Emir of Qatar Sheikh Tamim bin Hamad al-Thani attends the 25th Arab Summit in Kuwait City.
(photo credit: REUTERS)
Qatar will not negotiate with its neighbors to resolve the Gulf dispute unless they first lift the trade and travel boycott they imposed two weeks ago, its foreign minister said, but added Doha still believed a solution was possible.
The United Arab Emirates, which along with Saudi Arabia, Egypt and Bahrain imposed the measures to isolate Qatar, said the sanctions could last for years unless Doha accepted demands that the Arab powers plan to reveal in coming days.
Qatar has denied accusations by its neighbors that it funds terrorism, foments regional instability or has cosied up to their enemy Iran. The dispute has opened a rift among some of the main US allies in the Middle East, with President Donald Trump backing tough measures against Qatar even as his State Department and Defense Department have sought to remain neutral.
On Monday Qatar held war games with Turkish troops, showing off one of its few remaining strong alliances after two weeks of unprecedented isolation.
Foreign Minister Sheikh Mohammed bin Abdulrahman al-Thani said Doha was ready to "engage and address" the concerns of other Gulf Arab states in what he described as a proper dialog with pre-determined principles, but reiterated that sanctions must be lifted first.
"Until now we didn't see any progress about lifting the blockade, which is the condition for anything to move forward," Sheikh Mohammed said. The countries that imposed the sanctions have denied that they amount to a blockade.
Sheik Mohammed said he planned to travel to Washington next week to discuss the economic effect of the "blockade" and its effects on the global fight against terrorism.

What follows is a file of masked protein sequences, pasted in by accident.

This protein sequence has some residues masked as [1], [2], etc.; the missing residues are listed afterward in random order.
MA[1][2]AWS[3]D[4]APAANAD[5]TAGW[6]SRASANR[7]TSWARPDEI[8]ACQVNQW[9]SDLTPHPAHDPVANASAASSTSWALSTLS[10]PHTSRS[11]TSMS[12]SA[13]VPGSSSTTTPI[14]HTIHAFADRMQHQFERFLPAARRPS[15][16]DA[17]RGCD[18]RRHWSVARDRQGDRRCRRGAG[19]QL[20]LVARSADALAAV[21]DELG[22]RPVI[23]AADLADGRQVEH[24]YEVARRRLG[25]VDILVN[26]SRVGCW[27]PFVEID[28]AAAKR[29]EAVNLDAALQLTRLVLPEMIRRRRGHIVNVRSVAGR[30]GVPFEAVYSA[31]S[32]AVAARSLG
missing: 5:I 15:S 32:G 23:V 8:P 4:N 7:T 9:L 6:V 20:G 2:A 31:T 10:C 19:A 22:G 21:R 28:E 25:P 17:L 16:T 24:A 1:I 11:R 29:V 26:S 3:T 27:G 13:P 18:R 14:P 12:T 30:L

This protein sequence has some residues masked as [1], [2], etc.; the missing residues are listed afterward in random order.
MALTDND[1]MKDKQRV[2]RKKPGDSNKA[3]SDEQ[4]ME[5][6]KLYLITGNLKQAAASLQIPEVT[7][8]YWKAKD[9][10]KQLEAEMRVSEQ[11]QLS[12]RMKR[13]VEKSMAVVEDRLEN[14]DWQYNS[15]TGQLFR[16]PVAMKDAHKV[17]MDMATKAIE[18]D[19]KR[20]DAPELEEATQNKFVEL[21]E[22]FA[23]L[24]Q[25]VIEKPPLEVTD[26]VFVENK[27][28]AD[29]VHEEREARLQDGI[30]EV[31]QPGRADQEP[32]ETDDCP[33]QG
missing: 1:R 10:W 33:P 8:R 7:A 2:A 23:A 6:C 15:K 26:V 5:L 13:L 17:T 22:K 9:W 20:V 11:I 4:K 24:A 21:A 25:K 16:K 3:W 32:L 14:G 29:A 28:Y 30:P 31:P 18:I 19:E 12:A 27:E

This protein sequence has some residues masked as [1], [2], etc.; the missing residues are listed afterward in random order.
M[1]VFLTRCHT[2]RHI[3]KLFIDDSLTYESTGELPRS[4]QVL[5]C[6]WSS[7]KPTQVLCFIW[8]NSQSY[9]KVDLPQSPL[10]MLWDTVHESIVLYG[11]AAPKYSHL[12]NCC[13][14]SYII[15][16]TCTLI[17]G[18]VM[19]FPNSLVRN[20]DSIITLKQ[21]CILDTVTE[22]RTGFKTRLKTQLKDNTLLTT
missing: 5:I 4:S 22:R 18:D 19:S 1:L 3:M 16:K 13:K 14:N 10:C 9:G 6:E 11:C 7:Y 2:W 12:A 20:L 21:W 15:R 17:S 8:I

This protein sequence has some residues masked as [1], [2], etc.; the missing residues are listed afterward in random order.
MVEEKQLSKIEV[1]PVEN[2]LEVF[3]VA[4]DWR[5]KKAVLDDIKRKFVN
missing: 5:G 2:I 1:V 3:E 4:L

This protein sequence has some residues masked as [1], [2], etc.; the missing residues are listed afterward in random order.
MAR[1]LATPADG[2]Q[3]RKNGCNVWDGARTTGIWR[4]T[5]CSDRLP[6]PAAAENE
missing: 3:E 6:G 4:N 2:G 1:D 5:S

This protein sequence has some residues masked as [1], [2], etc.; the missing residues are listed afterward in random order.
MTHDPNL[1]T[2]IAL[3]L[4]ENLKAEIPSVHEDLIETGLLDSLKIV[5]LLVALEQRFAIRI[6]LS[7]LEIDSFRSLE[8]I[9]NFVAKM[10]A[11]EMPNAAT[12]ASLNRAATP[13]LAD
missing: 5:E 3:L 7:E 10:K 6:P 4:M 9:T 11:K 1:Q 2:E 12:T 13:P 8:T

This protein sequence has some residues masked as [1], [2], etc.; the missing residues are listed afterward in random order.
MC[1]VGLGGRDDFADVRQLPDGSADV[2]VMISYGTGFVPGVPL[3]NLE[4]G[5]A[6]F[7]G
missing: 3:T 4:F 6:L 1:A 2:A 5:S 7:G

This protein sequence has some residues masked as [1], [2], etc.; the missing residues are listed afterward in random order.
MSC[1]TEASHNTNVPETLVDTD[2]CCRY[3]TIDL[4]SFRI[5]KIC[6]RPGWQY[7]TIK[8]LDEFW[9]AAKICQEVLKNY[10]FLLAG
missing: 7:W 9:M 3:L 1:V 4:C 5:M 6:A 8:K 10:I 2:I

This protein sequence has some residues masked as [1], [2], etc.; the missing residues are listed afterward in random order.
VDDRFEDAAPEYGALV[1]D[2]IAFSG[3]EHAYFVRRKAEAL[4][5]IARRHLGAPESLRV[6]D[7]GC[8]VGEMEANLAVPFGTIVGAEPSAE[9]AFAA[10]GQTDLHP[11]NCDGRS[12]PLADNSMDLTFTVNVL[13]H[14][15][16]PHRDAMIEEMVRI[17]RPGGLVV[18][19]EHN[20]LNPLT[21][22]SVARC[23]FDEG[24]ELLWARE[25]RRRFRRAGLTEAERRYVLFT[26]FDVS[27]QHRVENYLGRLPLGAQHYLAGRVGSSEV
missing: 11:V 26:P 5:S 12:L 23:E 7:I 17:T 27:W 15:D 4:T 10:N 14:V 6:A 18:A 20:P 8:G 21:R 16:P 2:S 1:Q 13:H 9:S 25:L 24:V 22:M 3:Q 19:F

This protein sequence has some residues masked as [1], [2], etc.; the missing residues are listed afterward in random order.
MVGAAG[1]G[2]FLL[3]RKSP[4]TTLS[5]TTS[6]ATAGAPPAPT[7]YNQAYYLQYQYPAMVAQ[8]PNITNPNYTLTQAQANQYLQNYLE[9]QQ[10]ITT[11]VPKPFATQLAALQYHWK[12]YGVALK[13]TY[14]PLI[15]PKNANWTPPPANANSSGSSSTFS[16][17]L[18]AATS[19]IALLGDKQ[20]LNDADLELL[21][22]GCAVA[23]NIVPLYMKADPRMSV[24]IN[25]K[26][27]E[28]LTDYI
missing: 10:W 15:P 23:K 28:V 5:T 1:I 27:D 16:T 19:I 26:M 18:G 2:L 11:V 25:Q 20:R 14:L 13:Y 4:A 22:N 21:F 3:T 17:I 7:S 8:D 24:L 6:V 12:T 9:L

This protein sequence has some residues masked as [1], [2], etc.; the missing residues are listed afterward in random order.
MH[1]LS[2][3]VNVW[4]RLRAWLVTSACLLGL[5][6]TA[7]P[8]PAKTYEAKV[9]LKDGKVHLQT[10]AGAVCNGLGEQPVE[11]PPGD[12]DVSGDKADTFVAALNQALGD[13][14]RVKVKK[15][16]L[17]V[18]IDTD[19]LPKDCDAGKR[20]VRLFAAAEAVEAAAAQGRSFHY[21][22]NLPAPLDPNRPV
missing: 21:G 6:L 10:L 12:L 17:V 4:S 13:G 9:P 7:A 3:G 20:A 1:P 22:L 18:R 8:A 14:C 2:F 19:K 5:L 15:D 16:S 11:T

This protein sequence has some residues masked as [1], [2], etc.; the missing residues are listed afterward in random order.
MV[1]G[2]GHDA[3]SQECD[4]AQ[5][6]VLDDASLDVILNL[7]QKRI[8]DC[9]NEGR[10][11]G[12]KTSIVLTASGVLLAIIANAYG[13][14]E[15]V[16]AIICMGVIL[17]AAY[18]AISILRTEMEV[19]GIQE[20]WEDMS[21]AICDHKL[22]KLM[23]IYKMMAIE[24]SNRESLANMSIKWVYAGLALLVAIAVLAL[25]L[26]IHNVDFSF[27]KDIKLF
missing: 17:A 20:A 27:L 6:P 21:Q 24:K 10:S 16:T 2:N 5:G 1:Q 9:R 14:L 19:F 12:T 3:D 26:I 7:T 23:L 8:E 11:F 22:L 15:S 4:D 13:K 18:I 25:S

"We have a very strong partnership with the US. We are partners together in the global coalition of countering terrorism. We have been talking to them since the crisis started," he said.
UAE Minister of State for Foreign Affairs Anwar Gargash said earlier on Monday said that those seeking to isolate Qatar had no intention of backing down unless their demands were met.
"Qatar will realize that this is a new state of affairs and isolation can last years," Gargash told reporters in Paris.
"If they want to be isolated because of their perverted view of what their political role is, then let them be isolated. They are still in a phase of denial and anger," he said, adding that a list of grievances for Qatar to address would be completed in the coming days.
Qatar has relished support from Turkey during the dispute. Its state-funded pan-Arab Al Jazeera news channel showed footage of a column of armored personnel carriers flying the Turkish flag inside the Tariq bin Ziyad military base in Doha.
It reported that additional Turkish troops had arrived in Qatar on Sunday for the exercises, although military sources in the region told Reuters the operation actually involved Turkish troops who were already present rather than new arrivals.
The dispute is a major test for the United States, close allies with both sides and which houses the headquarters of its air power in the Middle East at an air base in Qatar.
Washington has sent mixed signals despite Trump's firm personal backing for the sanctions. Trump called Qatar a "funder of terrorism at a very high level," but five days later the Pentagon approved selling Qatar $12 billion of warplanes.
The chairman of the US Joint Chiefs of Staff said on Monday that military operations against Islamic State from Qatar were continuing while acknowledging some friction.
"But what I said last week remains true, in that we have continued to be able to operate, even through that friction," Marine General Joseph Dunford told reporters in Washington.